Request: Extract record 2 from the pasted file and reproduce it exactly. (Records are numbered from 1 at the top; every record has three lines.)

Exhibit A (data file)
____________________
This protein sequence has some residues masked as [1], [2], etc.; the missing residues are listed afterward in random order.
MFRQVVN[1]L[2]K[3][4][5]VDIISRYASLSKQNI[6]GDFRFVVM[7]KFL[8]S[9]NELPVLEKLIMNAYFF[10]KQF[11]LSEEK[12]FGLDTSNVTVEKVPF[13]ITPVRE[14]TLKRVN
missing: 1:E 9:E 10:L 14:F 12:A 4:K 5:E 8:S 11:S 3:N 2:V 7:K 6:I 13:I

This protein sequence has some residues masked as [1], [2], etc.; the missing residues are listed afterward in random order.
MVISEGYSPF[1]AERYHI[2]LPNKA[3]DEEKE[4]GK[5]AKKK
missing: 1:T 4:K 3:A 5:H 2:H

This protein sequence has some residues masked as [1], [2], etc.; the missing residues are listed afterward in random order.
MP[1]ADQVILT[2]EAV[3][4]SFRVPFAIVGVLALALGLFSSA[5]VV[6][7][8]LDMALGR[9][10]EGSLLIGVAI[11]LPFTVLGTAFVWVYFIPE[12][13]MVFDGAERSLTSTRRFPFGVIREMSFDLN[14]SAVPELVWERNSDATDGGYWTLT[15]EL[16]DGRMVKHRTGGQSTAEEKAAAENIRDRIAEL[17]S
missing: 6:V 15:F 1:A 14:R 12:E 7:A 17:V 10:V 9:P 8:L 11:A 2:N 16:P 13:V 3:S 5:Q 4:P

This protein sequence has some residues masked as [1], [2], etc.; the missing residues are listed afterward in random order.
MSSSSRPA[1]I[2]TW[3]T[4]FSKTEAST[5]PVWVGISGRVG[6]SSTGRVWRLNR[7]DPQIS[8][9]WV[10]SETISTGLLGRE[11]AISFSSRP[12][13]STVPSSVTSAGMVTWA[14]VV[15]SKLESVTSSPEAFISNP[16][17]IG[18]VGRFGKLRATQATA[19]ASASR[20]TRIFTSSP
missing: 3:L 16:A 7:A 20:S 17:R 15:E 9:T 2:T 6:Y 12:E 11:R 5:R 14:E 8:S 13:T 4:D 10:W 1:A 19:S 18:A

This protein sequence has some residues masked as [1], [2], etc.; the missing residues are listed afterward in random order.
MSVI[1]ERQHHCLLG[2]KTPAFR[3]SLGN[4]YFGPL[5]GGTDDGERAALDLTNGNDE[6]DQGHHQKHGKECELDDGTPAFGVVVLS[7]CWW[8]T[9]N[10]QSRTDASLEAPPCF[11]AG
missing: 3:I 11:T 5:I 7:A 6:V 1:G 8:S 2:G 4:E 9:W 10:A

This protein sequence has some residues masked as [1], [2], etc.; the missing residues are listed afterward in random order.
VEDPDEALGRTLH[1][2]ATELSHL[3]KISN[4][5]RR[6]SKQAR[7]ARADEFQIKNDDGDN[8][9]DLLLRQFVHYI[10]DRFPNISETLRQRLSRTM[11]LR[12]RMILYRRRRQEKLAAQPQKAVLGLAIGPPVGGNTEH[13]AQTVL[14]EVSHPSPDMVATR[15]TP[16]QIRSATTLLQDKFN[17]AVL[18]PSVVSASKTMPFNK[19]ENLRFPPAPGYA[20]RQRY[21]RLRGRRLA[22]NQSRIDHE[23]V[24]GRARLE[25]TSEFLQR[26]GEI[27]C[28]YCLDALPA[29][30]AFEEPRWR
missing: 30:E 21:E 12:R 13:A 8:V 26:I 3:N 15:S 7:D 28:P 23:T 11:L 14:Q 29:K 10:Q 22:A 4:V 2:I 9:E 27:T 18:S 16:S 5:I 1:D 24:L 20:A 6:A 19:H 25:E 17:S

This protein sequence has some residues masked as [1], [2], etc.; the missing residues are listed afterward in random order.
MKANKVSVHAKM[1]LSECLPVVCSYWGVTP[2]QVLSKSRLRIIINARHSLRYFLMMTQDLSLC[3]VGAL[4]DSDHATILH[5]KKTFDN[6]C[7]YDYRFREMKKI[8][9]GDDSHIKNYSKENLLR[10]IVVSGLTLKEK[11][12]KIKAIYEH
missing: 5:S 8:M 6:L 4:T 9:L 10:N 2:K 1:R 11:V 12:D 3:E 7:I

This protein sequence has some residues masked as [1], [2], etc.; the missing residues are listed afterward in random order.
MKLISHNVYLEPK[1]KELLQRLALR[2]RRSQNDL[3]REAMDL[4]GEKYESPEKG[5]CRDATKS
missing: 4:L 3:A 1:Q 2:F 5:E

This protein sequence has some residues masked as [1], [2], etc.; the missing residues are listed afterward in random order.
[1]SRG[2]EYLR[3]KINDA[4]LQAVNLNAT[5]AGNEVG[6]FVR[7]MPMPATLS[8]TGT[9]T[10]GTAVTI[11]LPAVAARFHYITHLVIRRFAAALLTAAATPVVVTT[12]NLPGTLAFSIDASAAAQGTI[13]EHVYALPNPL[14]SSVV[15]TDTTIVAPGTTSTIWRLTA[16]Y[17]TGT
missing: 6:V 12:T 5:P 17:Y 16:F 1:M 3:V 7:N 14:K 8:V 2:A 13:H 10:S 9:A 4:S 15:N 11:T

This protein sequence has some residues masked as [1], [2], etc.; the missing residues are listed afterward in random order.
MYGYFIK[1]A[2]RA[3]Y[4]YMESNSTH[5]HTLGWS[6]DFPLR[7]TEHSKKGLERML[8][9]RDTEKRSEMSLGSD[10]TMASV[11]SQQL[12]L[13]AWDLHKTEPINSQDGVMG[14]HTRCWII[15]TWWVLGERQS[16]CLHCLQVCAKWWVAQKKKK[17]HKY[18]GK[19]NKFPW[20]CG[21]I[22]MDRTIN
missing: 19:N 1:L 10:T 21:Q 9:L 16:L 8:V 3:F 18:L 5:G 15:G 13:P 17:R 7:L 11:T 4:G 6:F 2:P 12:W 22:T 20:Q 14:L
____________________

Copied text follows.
This protein sequence has some residues masked as [1], [2], etc.; the missing residues are listed afterward in random order.
MVISEGYSPF[1]AERYHI[2]LPNKA[3]DEEKE[4]GK[5]AKKK
missing: 1:T 4:K 3:A 5:H 2:H